In several instances, the offended party chooses to keep mum because they are confused whether they should report the violator who is a member of his family or simply give him a second chance.
It is also very difficult to report a member of your family to the authorities because this means the severance of family ties. The result is often times injustice to the victims because the offended parties themselves tolerated the commission of a crime. The effects are beyond repair especially towards the minor children who are affected emotionally and psychologically in the process.
Today, the laws protecting the victims of domestic violence are more protected now and encouraged to report the domestic crimes. It is found out that there are many domestic crimes, which are happening inside homes, but remained unreported. Our domestic courts have offered many reliefs to victims who are simply scared to report because they are afraid of their safety.
Now, in Australia, we have the Domestic Violence Orders (DVO), which is designed to protect victims who live in a domestic relationship with the alleged perpetrator. On the other hand, we have the Personal Violence Orders (PVO) is for all other categories of victims.
Under the Family Law Act, Section 68B, it provides the relief of an Injunction for the personal protection of the child, parent, or the guardian or the victims of the domestic violence crimes. It specifically restrains an offender from entering or remaining in the place of residence, or it permits the court to make an order to relive a victim to a marriage obligation or to perform marital services and render conjugal rights to the offender.
Now, in domestic violence crimes, the court grants protection order pending the resolution or the investigation of the domestic violence crimes.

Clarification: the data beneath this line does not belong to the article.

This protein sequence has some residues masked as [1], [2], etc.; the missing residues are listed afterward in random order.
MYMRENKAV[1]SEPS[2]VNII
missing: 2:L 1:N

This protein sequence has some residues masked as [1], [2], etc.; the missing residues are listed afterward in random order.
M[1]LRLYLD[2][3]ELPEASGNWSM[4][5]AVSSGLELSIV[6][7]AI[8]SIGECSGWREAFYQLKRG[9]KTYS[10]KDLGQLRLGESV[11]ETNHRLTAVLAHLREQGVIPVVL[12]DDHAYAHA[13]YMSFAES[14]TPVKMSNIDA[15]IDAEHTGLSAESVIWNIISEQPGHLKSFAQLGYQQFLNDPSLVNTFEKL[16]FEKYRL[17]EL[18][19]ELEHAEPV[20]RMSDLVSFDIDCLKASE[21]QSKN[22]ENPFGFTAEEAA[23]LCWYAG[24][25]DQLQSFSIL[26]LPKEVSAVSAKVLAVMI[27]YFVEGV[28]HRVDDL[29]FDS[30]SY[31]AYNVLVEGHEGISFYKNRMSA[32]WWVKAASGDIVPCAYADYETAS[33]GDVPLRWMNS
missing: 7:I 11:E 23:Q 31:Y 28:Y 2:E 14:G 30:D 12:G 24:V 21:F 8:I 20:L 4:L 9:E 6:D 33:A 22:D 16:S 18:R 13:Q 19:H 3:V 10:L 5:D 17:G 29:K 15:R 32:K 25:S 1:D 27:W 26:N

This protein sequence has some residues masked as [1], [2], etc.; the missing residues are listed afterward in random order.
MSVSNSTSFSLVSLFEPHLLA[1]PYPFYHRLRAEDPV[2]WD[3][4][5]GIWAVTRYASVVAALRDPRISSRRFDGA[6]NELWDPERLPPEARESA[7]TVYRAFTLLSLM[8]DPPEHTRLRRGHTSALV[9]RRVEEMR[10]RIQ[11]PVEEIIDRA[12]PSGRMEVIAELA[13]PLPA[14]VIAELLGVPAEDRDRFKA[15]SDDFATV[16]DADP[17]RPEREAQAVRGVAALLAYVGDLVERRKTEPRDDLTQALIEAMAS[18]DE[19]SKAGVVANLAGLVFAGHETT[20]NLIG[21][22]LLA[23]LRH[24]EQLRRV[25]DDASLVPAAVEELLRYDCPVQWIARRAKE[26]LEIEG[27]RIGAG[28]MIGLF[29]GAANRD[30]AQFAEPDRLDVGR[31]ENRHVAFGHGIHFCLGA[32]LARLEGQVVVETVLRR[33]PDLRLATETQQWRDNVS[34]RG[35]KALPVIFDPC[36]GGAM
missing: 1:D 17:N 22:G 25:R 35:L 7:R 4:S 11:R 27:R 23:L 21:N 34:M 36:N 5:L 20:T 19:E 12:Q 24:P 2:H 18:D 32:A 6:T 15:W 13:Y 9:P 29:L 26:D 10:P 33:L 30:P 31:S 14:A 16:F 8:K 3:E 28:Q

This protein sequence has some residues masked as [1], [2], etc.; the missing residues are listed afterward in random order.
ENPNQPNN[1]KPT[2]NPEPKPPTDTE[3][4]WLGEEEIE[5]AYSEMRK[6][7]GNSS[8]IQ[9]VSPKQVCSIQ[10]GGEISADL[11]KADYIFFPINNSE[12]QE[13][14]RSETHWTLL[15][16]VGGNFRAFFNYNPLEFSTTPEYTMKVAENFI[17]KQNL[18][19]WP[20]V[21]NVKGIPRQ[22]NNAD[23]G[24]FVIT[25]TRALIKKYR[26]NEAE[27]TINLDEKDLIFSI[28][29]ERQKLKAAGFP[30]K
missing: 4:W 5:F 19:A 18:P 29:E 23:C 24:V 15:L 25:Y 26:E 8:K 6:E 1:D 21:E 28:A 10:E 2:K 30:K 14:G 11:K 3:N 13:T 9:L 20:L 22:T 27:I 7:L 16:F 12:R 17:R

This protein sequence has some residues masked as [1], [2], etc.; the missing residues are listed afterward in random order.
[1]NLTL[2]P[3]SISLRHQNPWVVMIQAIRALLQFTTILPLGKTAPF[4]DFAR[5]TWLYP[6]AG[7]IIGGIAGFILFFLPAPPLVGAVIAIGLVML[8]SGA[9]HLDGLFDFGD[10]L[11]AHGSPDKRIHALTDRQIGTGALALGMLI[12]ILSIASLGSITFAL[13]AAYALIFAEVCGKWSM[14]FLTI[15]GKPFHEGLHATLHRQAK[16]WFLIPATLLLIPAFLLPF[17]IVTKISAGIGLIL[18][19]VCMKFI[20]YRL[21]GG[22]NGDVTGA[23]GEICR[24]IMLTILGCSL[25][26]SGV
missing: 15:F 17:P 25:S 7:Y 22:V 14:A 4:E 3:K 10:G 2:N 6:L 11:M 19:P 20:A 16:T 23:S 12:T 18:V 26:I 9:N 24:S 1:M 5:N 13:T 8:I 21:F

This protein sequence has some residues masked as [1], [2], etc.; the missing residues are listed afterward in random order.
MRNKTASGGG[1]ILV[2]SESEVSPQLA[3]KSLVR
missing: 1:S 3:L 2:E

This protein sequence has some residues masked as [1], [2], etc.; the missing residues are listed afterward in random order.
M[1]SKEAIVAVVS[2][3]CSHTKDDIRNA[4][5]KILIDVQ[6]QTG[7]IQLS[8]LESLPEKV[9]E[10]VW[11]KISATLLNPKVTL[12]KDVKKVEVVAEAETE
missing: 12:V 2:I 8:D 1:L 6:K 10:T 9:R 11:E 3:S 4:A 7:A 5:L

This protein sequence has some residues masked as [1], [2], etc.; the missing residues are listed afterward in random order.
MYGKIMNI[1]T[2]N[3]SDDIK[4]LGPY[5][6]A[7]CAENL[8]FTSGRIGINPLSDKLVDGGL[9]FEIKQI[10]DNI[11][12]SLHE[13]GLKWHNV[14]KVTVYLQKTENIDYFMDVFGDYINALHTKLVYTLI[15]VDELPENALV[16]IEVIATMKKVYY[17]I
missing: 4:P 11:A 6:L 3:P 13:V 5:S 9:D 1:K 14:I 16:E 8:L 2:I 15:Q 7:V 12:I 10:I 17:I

Domestic violence offences under in the Crimes Act 1900 (NSW) are defined as those offences which are committed by persons with domestic relationships with one another.
Under the Australian laws, domestic violence offences are punishable. The Victorian and South Australian family violence legislation includes the physical, emotional and mental abuse towards a member of the family.
The definition of intimidation is emotional abuse as a form of family violence. However, there is a notable difference in family domestic offences and the criminal law offences. In domestic violence offences, the law has expanded its definition to more than just physical harm. Examples of these offences include the denial of a family member of financial support needed for his subsistence.
The amendments to these domestic violence offences further on the mental and emotional abuse to contact his family and cultural members. There is a broad interpretation of domestic violence offences because it is intended to protect minor children who are not just affected by physical acts of violence, but more on the mental and emotional effects.
In Australia, Domestic Violence Orders (DVO) is designed to protect people who live in a domestic relationship with the alleged perpetrator and Personal Violence Orders (PVO) is for all other categories of victims.